There are thankfully many more resources to help navigate life as a young adult cancer survivor now than when I was first diagnosed. I’m proud that I’ve worked with many organizations to help develop these resources and mentored numerous young adults in navigating the wild world of cancer survivorship.

Resources for young adult cancer survivors

Fertility assistance:

Many cancers, treatments, surgeries and side effects cause infertility issues in women and men. This is what I faced, leading to fertility issues [Read ‘Facing infertility after cancer‘ for my story]. Unfortunately for me, most of the current fertility preservation options weren’t available when I went through my first cancer, thus my push to raise awareness of these now for others.

Two organizations that I’m passionate about due to their commitment to providing options for a family are: Livestrong Fertility provides reproductive information, access to discounted fertility preservation services, and free medications to survivors whose cancer and its treatment could risk to their fertility. The SAMFund focuses on supporting young adult cancer survivors on a variety of areas, including fertility assistance. Support includes grants to help with fertility treatment (and other stuff), assistance with medical bills and more.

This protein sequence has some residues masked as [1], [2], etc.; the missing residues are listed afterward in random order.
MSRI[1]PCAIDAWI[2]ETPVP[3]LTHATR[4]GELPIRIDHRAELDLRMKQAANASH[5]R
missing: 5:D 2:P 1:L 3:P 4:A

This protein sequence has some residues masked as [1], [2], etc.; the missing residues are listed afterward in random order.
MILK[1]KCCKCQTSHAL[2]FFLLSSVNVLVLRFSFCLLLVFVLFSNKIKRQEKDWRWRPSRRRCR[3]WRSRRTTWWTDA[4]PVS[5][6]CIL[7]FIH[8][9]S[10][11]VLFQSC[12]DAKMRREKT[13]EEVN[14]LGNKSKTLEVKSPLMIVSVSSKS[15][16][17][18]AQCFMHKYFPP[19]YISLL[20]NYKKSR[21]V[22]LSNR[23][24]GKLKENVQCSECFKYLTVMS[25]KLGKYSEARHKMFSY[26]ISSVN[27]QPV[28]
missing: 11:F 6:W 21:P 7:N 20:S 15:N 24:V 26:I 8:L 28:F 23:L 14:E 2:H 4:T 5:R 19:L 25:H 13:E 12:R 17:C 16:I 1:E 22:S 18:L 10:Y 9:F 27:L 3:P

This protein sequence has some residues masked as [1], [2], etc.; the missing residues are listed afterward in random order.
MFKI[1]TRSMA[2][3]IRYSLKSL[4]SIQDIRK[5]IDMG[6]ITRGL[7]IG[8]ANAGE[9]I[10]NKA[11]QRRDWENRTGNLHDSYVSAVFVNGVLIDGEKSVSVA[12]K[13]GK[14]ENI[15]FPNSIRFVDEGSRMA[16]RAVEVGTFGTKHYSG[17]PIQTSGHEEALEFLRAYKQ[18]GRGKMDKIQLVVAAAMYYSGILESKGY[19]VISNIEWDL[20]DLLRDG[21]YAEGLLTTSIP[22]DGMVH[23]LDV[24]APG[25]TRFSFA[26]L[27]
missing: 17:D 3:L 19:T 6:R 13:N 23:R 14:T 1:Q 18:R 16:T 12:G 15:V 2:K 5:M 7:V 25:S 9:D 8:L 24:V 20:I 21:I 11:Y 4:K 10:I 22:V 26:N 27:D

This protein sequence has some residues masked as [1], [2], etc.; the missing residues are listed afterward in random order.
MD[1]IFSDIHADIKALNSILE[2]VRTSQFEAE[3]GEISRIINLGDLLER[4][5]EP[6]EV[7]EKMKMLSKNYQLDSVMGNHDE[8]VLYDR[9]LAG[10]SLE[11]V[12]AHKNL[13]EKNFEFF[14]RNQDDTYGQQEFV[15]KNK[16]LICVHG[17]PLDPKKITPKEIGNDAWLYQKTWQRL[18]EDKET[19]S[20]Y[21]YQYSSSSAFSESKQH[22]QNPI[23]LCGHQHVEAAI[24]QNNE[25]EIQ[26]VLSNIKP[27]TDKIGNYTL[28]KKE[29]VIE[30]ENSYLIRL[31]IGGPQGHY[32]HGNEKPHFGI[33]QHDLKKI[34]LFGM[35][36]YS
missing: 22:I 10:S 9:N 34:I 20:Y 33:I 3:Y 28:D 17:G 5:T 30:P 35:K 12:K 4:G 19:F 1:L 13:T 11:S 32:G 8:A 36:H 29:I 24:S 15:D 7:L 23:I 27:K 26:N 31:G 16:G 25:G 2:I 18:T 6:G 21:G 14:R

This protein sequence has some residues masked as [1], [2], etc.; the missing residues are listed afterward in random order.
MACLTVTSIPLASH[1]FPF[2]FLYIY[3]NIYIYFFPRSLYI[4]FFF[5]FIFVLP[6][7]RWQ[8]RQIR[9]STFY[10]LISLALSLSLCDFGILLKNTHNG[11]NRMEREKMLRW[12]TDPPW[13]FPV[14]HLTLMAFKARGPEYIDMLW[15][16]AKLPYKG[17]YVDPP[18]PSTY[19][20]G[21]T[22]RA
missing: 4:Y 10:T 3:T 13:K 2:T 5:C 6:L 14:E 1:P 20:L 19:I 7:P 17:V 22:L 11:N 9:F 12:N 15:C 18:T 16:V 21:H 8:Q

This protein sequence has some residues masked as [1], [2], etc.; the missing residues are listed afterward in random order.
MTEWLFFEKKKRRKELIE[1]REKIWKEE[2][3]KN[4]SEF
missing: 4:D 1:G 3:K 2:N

Mental and emotional support

A cancer diagnosis rocks your world. Mental and emotional support are as critical to cancer care as physical/medical treatment. Hearing a diagnosis, going through treatment, finishing treatment, adjusting to life after treatment, side effects….the list keeps going of what you may face. Many cancer centers now offer support groups, as do local nonprofits. Two that helped me are: Cancer Support Community has hundreds of locations worldwide and online support; Imerman Angels provides one on one support connecting people at various stages of their cancer treatment with someone who has completed treatment (ideally same cancer, age range and treatment). The Ulman Foundation also provides wonderful support for young adults.

Financial resources

In this blog post, I share several organizations providing financial assistance to cancer survivors.

Young adult conferences and retreats

I attended a young adult survivors conference shortly after bone cancer treatment ended. In the mountains of Montana, I met some amazing fellow survivors who understood me so well. We bonded, laughed, cried, hiked, danced, created art and made lifelong memories and friendships. My soul healed, my heart soared and my body felt refreshed. Camp Mak-A-Dream welcomes those in treatment too (there is a medical center and volunteer clinical staff on site).

Stupid Cancer provides a LOT of resources for young adult cancer survivors (their mission is focused on this audience). CancerCon is a conference offering education, opportunities to meet other young adult survivors and more. There are also fun outdoor retreats, such as First Descents (many of my friends attended this one).

Navigating life together

If you’re navigating life as a young adult cancer survivor, you’re not alone. Please don’t hesitate to get support. And if you know a young adult facing these challenges, please step up and offer your support. We’re always better together.